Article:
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Today’s BrainWOD: 102314

By October 23, 2014wod

Medicine Ball Suicide Run:

Use 4#, 8#, and 12# medicine balls. (You can use weights or other objects if you want.)

Mark a starting line, and place each of the balls 15 yards apart in a straight line, leading away from the starting line. Place the 4# ball closest and the 12# ball furthest.

The student sprints to the first ball, and carries it to the start line; then sprints to the second, etc.

Ages 3-6: 2 rounds, 1 minute apart

6-9: 4 rounds, :30 apart each

10+: 6 rounds, no rest.

Cut and paste the following text into Spreeder to test your reading speed:

Ages 3-6:

A woodpecker is a kind of bird. Woodpeckers are found all over the world except in the North and South poles, Australia, and New Zealand. There are over 200 different kinds of woodpeckers. The two largest woodpeckers, the Imperial Woodpecker and the Ivory-billed Woodpecker are most likely extinct. Animals that are extinct are no longer found on Earth.

Woodpeckers have sharp bills for drilling into wood, and short, stiff tails which help prop them up against tree trunks and branches. Woodpeckers also have very long tongues, which help them get at insects deep within trees. Woodpeckers are often heard drumming loudly on trees before they are seen. Woodpeckers can even become pests if they learn to drum on siding of a house.

Woodpeckers can easily be attracted to backyard bird feeders with sunflower seeds or suet. Suet is a kind of animal fat that is very tasty to woodpeckers and other birds.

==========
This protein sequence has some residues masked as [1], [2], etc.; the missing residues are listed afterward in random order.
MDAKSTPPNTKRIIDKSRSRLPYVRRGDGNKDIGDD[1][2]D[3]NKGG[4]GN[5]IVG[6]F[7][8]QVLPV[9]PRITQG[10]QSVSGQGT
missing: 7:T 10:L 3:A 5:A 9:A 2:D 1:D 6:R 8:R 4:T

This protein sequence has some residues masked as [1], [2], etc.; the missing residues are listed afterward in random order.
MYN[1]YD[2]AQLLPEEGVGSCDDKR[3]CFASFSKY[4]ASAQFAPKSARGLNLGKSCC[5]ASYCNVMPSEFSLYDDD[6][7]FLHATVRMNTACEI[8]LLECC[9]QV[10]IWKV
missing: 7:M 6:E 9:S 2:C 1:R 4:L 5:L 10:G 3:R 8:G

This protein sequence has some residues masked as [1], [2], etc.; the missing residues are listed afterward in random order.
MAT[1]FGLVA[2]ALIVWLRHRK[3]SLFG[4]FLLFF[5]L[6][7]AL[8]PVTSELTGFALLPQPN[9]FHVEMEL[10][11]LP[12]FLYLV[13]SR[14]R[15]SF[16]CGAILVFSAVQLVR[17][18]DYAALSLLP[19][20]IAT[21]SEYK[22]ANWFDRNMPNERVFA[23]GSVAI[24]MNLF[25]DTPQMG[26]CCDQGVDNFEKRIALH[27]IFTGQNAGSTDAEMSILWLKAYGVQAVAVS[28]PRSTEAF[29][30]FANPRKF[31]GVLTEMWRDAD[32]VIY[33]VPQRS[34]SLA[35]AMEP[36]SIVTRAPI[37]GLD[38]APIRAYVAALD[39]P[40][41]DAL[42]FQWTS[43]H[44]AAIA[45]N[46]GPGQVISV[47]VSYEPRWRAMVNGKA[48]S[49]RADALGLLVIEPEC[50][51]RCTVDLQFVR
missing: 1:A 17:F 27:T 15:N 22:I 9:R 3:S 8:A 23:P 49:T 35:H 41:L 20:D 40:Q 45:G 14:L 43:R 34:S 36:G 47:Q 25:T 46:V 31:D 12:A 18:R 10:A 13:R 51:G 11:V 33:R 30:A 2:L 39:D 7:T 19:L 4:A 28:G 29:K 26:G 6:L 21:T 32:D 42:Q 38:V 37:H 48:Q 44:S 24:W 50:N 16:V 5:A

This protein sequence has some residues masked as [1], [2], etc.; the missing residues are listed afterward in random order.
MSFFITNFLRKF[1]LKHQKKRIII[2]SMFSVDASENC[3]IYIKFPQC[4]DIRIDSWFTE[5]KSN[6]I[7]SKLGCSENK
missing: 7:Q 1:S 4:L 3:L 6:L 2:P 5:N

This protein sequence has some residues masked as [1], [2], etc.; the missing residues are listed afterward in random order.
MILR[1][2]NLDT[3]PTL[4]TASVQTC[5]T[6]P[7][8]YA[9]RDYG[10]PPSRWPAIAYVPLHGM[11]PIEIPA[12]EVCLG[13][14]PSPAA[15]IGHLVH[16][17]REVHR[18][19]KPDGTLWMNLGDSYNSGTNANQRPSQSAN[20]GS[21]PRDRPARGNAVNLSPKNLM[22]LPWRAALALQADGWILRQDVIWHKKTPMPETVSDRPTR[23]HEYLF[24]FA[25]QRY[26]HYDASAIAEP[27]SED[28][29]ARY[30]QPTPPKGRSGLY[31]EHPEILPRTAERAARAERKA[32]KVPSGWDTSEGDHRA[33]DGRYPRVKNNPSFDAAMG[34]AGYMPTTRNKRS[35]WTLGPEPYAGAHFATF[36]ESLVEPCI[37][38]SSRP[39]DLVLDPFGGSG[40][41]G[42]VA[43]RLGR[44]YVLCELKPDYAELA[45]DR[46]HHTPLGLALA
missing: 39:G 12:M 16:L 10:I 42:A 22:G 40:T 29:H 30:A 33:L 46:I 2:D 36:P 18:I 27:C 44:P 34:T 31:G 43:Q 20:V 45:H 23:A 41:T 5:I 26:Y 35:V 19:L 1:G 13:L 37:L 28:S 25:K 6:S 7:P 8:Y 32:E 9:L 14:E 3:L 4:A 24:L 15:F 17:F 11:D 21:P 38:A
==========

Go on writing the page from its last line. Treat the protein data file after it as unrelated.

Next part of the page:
Ages 6-9:

The Amazon is the world’s largest tropical rainforest. It covers an area of nearly 2.8 million square miles, which is nearly the size of the continent of Australia. The Amazon Rainforest gets its life from the majestic Amazon River, the world’s second largest river, which runs directly through the heart of the region. The rainforest itself is simply the drainage basin for the river and its many tributaries. The vast forest itself consists of four layers, each featuring its own ecosystems and specially adapted plants and animals.

The forest floor is the lowest region. Since only two percent of the sunlight filters through the top layers to the understory, very few plants grow here. The forest floor, however, is rich with rotting vegetation and the bodies of dead organisms, which are quickly broken down into nutrients integrated into the soil. Tree roots stay close to these available nutrients and decomposers such as millipedes and earthworms use these nutrients for food.

The understory is the layer above the forest floor. Much like the forest floor, only about 2- 5 percent of the sunlight reaches this shadowy realm. Many of the plants in the understory have large, broad leaves to collect as much sunlight as possible. The understory is so thick that there is very little air movement. As a result, plants rely on insects and animals to pollinate their flowers.

The layer above the understory is the canopy. This is where much of the action in the rainforest occurs. Many canopy leaves have specially adapted leaves which form “drip tips”. Drip tips allow water to flow off the leaves which prevents mosses, fungi, and lichens from occupying the leaves. Leaves in the canopy are very dense and filter about 80 percent of the sunlight. The canopy is where the wealth of the rainforest’s fruits and flowers grow. Bromeliads, cup-like plants, provide drinking pools for animals and breeding locations for tree frogs.